Fat Belly with Dagger Fantasy Figurine by Bosch Parastone 4L -
On the right panel of the triptych, The Temptation of Saint Anthony, the devoted saint turns his head from the naked devil queen and her entourage. His gaze points at a set table, as a symbol for greed. The dagger in the creature's fat belly shows the consequences of intemperance. His eyes look out at you in acknowledgment. This statue replica of Bosch's two dimensional painting has extraordinary details from all side. You will look at it in wonder as to how Bosch's mind conceived of such an unusual little fellow.
- Material : Collectible quality, resin with hand-painted color details, matte and glossy finish.
- Statue replica is from the highly collectible Parastone Mouseion 3D Collection. PN JB19.
- Included : Full color card with image of original artwork. Description card about artist and artwork. Both cards are in four languages.
- Dimensions : 4 in L x 3.5 in W x 2.75 in H. Weight: 0.6 lbs.
ABOUT THE ARTWORK THE TEMPTATION OF SAINT ANTHONY: Saint Anthony won a lot of praise in Hieronymus Bosch's heyday. He resisted diabolical temptations, in sharp contrast with the ordinary mortals, as this triptych portrays in splendid colors. The closed panels show the arrest and crucifixion of Jesus.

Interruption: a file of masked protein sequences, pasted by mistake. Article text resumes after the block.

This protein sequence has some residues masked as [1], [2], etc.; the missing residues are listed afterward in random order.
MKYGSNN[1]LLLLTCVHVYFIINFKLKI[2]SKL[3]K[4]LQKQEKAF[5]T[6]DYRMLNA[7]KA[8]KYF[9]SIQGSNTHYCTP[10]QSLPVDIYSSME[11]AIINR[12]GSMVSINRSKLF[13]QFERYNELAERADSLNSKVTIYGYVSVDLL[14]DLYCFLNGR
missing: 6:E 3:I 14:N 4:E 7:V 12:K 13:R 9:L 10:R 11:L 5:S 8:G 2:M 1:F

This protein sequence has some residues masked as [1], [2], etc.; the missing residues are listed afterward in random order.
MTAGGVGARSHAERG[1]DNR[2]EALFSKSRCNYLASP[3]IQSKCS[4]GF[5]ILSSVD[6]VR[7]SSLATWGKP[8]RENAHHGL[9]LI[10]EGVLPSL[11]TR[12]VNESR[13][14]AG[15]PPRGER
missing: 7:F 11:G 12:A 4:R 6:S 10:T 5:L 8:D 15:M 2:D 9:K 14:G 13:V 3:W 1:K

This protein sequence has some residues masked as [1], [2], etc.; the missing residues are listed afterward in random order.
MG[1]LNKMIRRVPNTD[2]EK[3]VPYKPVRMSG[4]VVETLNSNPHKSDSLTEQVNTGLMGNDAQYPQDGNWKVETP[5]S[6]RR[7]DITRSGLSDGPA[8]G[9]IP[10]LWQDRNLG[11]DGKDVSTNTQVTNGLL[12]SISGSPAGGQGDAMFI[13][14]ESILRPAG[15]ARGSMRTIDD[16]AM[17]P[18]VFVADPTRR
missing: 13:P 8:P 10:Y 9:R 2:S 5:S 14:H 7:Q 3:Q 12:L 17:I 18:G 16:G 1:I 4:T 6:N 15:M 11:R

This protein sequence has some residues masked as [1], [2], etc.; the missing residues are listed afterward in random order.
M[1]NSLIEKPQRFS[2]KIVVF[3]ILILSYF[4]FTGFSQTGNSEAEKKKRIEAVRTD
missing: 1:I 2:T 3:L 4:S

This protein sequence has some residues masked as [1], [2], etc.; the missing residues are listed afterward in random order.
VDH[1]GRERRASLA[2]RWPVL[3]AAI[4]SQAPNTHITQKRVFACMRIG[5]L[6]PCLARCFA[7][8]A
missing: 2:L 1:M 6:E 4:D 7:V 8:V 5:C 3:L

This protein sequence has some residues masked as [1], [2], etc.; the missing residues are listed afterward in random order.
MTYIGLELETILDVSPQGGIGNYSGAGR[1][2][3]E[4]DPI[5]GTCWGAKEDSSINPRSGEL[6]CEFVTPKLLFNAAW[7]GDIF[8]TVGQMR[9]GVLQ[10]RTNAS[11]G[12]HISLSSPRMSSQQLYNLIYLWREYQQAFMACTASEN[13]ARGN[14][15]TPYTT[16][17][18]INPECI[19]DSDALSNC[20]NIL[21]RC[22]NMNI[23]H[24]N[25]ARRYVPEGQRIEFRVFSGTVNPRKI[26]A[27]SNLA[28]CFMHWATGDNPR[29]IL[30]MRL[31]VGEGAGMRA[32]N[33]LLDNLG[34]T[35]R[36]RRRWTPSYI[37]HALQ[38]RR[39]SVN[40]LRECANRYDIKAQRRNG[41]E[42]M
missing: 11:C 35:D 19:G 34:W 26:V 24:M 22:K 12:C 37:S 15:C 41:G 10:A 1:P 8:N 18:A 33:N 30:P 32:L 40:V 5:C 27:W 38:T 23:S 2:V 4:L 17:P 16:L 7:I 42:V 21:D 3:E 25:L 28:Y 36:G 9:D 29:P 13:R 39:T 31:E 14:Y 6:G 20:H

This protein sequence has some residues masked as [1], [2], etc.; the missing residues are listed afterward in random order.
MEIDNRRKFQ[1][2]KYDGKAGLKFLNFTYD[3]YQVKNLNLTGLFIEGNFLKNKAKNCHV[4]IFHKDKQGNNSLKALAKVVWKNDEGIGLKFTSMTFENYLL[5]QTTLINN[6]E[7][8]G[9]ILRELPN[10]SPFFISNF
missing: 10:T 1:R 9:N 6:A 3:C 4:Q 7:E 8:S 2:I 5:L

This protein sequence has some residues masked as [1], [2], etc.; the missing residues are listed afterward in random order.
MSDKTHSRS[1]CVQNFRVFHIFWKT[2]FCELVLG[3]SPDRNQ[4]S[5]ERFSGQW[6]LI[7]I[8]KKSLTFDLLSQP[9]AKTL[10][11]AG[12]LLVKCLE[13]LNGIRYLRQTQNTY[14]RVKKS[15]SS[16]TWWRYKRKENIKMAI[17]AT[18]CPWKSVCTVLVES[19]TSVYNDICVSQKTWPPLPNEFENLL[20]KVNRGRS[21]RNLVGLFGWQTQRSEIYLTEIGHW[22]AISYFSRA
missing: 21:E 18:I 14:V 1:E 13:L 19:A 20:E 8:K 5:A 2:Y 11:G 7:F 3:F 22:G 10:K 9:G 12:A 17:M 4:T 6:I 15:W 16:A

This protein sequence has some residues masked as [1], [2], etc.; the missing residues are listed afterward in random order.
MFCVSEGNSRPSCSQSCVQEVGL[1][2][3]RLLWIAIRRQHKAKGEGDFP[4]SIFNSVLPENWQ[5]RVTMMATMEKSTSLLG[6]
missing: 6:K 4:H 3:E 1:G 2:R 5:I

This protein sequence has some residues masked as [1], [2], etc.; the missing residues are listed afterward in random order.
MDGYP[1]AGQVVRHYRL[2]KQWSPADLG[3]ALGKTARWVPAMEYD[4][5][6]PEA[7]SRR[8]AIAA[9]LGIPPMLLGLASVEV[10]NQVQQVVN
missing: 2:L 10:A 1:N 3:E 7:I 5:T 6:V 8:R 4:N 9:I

ABOUT THE ART PERIOD: From an artistic point of view, the world famous brilliant forerunner of surrealism was, in his day, unique and radically different. Hieronymus (Jeroen for short) Bosch was born (ca. 1450-1516) during the transition from the Middle Ages to the Renaissance in 's-Hertogenbosch, in the Duchy of Brabant. Bosch places visionary images in a hostile world full of mysticism, with the conviction that the human being, due to its own stupidity and sinfulness has become prey to the devil himself. He holds a mirror to the world with his cerebral irony and magical symbolism, sparing no one. He aims his mocking arrows equally well at the hypocrisy of the clergy as the extravagance of the nobility and the immorality of the people. Hieronymus Bosch's style arises from the tradition of the book illuminations (manuscript illustrations from the Middle Ages). The caricature representation of evil tones down its terrifying implications, but also serves as a defiant warning with a theological basis.
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